Now that we’ve described the origin, taste, and usage of these foods, we can move to the most interesting part – comparing all-purpose flour vs durum wheat.
This comparison will start by comparing the caloric value of all-purpose flour and durum wheat and their macronutrients and then go more in-depth by analyzing their vitamin and mineral content.
|All-purpose flour||Durum wheat|
|Energy||364 kcal||339 kcal|
|Carbs||76.3 g||71.1 g|
|Sugar||0.27 g||0 g|
|Fiber||2.7 g||3.4 g|
|Protein||10.3 g||13.7 g|
|Fat||0.98 g||2.47 g|
|Saturated Fat||0.155 g||0.454 g|
All-purpose flour vs Durum wheat Calories
Most calories in grains come from carbs.
Comparing durum wheat vs all-purpose flour for weight loss, durum wheat is slightly lower in calories, with 339 calories per 100 grams, compared to 364 calories per 100 grams of all-purpose flour.
However, both all-purpose flour and durum wheat can and should be a part of a healthy diet, and neither one shouldn’t be avoided if you’re looking to lose weight.
All-purpose flour vs Durum wheat Protein
Grains and most grain products, including all-purpose flour and durum wheat, are important sources of plant-based protein.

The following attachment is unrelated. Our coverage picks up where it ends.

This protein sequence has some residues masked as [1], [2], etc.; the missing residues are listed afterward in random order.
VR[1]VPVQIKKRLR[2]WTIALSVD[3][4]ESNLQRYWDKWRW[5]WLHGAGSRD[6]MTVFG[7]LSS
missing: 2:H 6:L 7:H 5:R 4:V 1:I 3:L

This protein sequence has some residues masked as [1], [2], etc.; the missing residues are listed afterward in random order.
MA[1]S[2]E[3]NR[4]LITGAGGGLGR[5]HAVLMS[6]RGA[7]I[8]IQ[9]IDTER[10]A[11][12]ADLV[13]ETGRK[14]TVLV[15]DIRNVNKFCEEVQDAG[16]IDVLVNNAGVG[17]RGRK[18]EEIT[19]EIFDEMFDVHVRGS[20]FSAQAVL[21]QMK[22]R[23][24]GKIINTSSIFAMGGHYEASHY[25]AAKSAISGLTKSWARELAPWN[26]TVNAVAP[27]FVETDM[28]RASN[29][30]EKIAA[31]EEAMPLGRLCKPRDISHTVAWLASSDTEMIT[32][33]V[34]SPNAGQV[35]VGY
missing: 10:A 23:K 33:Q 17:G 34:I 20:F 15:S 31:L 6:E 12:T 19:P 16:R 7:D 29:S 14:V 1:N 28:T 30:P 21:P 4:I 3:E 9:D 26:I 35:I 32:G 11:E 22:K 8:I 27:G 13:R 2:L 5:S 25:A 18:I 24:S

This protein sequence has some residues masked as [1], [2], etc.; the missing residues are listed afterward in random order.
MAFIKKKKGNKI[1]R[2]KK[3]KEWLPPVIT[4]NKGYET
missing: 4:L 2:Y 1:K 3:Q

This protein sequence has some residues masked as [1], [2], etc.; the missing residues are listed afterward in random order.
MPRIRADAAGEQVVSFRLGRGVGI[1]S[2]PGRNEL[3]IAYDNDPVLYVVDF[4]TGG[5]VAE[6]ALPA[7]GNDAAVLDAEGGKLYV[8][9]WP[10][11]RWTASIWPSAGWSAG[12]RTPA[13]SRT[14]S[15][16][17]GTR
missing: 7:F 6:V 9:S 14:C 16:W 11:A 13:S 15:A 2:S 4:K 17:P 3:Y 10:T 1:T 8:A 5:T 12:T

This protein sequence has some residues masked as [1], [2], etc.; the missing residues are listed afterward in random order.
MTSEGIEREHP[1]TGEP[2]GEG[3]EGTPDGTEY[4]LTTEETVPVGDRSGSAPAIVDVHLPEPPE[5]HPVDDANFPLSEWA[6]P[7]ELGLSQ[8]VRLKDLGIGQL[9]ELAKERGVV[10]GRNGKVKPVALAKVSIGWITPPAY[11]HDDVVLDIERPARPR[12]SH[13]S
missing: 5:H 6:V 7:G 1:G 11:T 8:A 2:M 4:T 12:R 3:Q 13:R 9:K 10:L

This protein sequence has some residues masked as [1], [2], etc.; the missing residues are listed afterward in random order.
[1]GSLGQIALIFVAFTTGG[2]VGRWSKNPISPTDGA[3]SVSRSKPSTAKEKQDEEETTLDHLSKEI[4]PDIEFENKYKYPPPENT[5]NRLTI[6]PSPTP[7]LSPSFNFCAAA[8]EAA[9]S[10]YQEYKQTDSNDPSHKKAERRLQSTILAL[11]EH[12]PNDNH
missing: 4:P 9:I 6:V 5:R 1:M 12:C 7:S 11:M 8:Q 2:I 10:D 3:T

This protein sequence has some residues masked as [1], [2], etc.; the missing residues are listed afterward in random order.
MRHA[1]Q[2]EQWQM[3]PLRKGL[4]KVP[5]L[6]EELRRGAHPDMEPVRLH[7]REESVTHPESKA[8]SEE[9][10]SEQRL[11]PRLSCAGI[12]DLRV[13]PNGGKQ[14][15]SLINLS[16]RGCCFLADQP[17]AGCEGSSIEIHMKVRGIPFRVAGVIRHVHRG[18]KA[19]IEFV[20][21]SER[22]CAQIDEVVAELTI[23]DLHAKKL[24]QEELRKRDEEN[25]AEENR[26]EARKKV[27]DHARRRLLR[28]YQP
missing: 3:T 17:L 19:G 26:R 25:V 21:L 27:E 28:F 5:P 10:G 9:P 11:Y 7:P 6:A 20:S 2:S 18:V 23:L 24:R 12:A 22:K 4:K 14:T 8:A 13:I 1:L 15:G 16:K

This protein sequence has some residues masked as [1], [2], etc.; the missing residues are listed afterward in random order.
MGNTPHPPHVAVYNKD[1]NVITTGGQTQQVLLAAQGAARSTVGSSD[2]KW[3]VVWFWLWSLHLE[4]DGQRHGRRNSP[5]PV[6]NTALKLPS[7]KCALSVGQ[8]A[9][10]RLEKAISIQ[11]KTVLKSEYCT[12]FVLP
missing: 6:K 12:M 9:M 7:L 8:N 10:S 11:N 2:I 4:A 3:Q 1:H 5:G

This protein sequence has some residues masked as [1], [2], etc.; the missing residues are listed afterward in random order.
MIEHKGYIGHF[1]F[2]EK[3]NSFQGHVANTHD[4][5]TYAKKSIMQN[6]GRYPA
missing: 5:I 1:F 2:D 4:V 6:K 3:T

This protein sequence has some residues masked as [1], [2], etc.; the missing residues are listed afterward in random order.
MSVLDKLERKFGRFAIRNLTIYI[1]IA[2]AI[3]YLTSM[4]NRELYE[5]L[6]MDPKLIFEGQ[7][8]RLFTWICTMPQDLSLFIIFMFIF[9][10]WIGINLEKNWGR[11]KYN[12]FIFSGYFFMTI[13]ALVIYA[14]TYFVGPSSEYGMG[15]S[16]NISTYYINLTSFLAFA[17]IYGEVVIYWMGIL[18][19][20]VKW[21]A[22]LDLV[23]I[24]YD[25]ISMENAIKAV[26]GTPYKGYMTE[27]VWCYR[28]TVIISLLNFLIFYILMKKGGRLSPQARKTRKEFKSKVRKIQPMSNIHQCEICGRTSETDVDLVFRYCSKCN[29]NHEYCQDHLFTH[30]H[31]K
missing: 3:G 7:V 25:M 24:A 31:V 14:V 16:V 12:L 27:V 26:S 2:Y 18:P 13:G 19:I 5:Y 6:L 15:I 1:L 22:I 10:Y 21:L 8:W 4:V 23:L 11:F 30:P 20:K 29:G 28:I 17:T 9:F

However, it should be noted that most grains, with the exception of quinoa and buckwheat, for example, are low in lysine and methionine.
That said, you can combine grains with legumes to get a complete protein.
Durum wheat offers around 25% more protein than all-purpose flour.
Durum wheat has 13.7 grams of protein per 100 grams, while all-purpose flour has 10.3 grams of protein per 100 grams.
All-purpose flour vs Durum wheat Carbs
Counting carbs can be important for some people for different reasons, including blood sugar control, weight management, or athletic performance.
It’s also important for people on a keto diet, so let’s compare the carbs content in all-purpose flour and durum wheat.
The total amount of carbohydrates is around 7% higher in all-purpose flour than in durum wheat. It has 76.3 grams per 100 grams, compared to 71.1 grams in durum wheat.
There’s less sugar in durum wheat than in all-purpose flour, 100% precisely.
That said, 100 grams of durum wheat contains 0 grams of sugar, while the same amount of all-purpose flour contains 0.3 grams.
Lastly, let’s take a look at the dietary fiber in all-purpose flour and durum wheat.
Dietary fiber keeps the digestive system healthy and helps with weight management by promoting a sense of fullness.
With 3.4 grams of fiber per 100 grams, durum wheat is a better source of fiber than all-purpose flour which offers 2.7 grams per 100 gram portion.
All-purpose flour vs Durum wheat Fats
Like most other grains, all-purpose flour and durum wheat are low in fat.
Fats in all-purpose flour and durum wheat are mostly healthy unsaturated fats. They are naturally cholesterol-free and trans-fat-free.
Total fat in all-purpose flour and durum wheat:
- All-purpose flour: 1 grams per 100 grams
- Durum wheat: 2.5 per 100 grams
Speaking of saturated fats, all-purpose flour is 60% lower in saturated fats.